Helping businesses achieve workplace equality
2007-05-31 15:38:20 -
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In the latest instalment of Metro Eireann’s Meet The Boss, SANDY HAZEL speaks to Dil Wickremasinghe, founder of Diversity and Equality Works

Dil Wickremasing-he’s parents are Sri Lankan, but she was born and brought up in Italy. “My mother moved to Italy with her first husband when he took a UN position in Rome. My first language is Italian. I am at the moment applying for citizenship in Ireland.”

So why did Wickremasinghe choose to settle in Ireland, seven years ago? “I was working in the Middle East and I fell in love with an Irish citizen. We decided to come back to Ireland. I am more accustomed to living in Europe rather than Asia so it was okay for me to make that move. I am not exactly an economic immigrant; I suppose I would be a romantic immigrant.”

Initially, Wickremasinghe studied. “I enrolled at the National College of Ireland to study Human Resources,” she says. “While I was at college I worked for a recruitment agency, Three Q Catering, for finance and for experience. When my studies finished the agency offered me a fulltime contract. I have done all the jobs possible. I started at reception and worked my way through to recruitment consultant responsible for eighty temporary staff. I also devised and delivered in-house training around many themes, including induction and health and safety.”

Last year Wickremasinghe decided to step down from her job as temp manager, taking on a part-time role as business development manager with the agency. Wickremasinghe’s reasons were clear: “Over the years working in Ireland and dealing with so many organisations and companies, both public and private, I realised that most of the personnel we were placing were immigrants. They would tell me about issues they had around integration into the workforce. I heard many cases where employers just did not care about integration. The employees felt they were working full-time yet were not ‘part of the team’. It was a problem and I felt well placed to help rectify it.”

Wickremasinghe saw problems arising in the healthcare industry in particular. “Many workers in healthcare are immigrants and yet there was no policy of positive integration, no awareness or highlighting of issues and concerns,” she explains. “You could go into a hospital and not even see a single poster on a wall indicating awareness of a multinational workforce. Not a peep about diversity in the workplace.”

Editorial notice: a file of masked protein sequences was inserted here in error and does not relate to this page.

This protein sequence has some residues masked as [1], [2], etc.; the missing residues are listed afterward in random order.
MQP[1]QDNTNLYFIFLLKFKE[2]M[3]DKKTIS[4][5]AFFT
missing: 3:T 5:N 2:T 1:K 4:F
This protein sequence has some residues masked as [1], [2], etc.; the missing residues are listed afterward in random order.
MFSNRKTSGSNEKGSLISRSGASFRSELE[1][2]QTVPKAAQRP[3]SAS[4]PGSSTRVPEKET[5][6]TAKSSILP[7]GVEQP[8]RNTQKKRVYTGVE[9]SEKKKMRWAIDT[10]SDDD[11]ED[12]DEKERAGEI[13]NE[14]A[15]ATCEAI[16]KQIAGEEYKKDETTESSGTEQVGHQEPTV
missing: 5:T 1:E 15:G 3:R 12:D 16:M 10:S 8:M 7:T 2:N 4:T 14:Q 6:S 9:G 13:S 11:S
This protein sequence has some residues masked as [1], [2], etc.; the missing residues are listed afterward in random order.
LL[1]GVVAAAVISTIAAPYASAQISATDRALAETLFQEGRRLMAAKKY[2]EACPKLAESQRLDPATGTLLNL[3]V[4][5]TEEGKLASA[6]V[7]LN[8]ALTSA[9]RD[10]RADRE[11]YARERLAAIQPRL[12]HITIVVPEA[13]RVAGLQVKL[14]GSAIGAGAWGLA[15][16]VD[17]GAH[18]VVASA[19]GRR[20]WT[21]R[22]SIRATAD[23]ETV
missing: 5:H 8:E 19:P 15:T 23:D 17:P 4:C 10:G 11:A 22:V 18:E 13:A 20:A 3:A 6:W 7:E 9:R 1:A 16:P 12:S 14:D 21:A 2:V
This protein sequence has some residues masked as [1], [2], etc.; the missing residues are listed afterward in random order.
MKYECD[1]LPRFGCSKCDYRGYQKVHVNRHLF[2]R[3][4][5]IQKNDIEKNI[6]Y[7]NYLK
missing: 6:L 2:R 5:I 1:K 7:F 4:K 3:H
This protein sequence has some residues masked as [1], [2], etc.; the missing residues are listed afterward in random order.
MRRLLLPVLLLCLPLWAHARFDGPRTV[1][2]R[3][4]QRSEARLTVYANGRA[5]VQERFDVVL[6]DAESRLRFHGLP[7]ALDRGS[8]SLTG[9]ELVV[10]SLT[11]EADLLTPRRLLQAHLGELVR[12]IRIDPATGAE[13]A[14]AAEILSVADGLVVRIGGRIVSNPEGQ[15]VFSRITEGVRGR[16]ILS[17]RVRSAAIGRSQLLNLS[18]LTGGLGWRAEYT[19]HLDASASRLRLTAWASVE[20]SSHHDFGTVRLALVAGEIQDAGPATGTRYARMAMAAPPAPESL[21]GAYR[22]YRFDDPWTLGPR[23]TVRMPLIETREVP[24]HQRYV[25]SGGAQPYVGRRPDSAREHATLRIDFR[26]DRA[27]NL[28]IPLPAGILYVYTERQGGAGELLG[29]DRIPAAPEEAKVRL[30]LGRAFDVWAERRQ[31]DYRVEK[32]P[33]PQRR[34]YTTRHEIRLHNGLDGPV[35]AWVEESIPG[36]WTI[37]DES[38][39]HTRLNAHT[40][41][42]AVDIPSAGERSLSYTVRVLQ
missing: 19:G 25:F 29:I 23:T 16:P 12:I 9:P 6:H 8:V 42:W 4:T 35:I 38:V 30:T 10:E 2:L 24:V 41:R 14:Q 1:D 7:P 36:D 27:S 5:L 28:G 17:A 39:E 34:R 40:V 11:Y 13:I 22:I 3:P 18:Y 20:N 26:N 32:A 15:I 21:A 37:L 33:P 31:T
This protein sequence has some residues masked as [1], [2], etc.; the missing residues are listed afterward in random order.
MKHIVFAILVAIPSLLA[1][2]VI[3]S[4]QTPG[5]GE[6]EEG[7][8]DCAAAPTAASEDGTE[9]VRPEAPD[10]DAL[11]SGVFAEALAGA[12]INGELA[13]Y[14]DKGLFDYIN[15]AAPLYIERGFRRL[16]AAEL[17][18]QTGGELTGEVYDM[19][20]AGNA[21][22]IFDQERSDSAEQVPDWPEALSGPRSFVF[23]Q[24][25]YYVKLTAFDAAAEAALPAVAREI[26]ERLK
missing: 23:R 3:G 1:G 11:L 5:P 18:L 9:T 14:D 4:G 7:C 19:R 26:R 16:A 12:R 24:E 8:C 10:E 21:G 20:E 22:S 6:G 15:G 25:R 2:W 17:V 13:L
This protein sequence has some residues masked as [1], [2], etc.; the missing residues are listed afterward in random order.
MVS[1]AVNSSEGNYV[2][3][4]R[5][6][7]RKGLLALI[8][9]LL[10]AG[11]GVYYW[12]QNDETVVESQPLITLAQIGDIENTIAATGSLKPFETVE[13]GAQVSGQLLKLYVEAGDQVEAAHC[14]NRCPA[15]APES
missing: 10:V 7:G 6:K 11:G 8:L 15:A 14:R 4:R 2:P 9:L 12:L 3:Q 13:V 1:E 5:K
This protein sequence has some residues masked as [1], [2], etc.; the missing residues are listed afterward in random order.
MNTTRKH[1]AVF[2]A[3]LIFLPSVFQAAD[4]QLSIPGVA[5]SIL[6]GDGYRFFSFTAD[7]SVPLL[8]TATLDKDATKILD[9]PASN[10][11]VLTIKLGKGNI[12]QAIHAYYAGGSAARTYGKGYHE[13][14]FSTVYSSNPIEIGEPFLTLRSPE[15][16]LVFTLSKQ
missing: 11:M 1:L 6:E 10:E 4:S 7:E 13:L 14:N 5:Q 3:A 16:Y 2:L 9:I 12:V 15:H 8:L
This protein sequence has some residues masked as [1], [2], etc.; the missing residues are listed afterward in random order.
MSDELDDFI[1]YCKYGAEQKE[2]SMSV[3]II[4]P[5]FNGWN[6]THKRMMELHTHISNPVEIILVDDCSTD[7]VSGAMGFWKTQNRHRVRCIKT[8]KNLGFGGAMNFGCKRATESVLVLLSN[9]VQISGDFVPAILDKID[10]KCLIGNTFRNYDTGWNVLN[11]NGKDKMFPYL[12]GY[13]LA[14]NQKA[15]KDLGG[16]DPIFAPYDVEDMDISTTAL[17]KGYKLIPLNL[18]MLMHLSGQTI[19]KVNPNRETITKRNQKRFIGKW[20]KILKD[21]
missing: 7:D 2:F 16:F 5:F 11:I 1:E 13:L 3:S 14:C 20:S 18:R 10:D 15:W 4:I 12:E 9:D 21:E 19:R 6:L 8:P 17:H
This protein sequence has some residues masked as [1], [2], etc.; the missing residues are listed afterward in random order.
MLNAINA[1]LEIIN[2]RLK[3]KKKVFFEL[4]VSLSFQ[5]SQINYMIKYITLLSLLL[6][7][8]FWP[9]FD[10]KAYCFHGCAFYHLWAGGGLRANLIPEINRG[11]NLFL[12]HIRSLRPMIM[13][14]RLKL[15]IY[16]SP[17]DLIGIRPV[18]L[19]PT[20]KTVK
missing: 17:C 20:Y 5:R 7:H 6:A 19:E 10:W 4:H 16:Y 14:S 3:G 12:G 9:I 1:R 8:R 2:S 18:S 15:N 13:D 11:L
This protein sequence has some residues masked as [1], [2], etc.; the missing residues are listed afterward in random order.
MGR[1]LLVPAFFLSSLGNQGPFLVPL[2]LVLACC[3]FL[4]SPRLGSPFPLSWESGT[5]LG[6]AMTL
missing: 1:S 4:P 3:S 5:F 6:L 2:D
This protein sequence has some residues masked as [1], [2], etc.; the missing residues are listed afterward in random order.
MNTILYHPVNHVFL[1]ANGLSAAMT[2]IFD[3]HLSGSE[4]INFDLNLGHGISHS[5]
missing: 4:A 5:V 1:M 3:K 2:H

This gave Wickremasinghe the idea of promoting diversity through training and giving workforces the language to confront even their own prejudices. “During some of our training days I see people come in and I can read their minds,” she says. “They are thinking ‘Not another training day, I’m not prejudiced.' Then, as the day progresses you can see the change as they realise that maybe they do have some prejudice. We give them tools and vocabulary to help them recognise and deal with these feelings.”

While ‘diversity training’ seems to be a buzzword at the moment, Wickremasinghe still feels that there is plenty of room for improvement and that more companies should avail of the service.

“This is not just about making people feel good about themselves and others; it can seriously affect the bottom line of a company,” she notes. “When there is friction, productivity suffers. Profits are affected when there is hostility or issues not being dealt with. Often, managers just do not know how to handle a small situation. Then it escalates and becomes a big situation, it can end up in the Labour Court.”

There is a huge need for this type of training, according to Wickremasinghe: “Organisa-tions will think nothing of sending their staff on training days for sales or team building or marketing. Yet 10 per cent of the workforce here are immigrants. Many of those are unhappy and feel excluded.”

There are other trainers offering diversity training, but Wickremasinghe feels that her company, Diversity and Equality Works, has an advantage – she has had first-hand experience as an immigrant herself. “I recognise the obstacles that are faced daily by some immigrants in the workforce,” she says.

The target market for Diversity and Equality Works is mainly private companies. Wickremasinghe spent many months during her start up period knocking on doors and calling contacts.

“Hustling for business is part of running your own business, no matter what you are selling,” she says. “Small to medium-sized businesses will benefit most from my training; bigger companies already have induction and various training. Employees spend nearly 40 hours a week in each others’ company; companies cannot afford to ignore diversity, cultural mediation and conflict management.”
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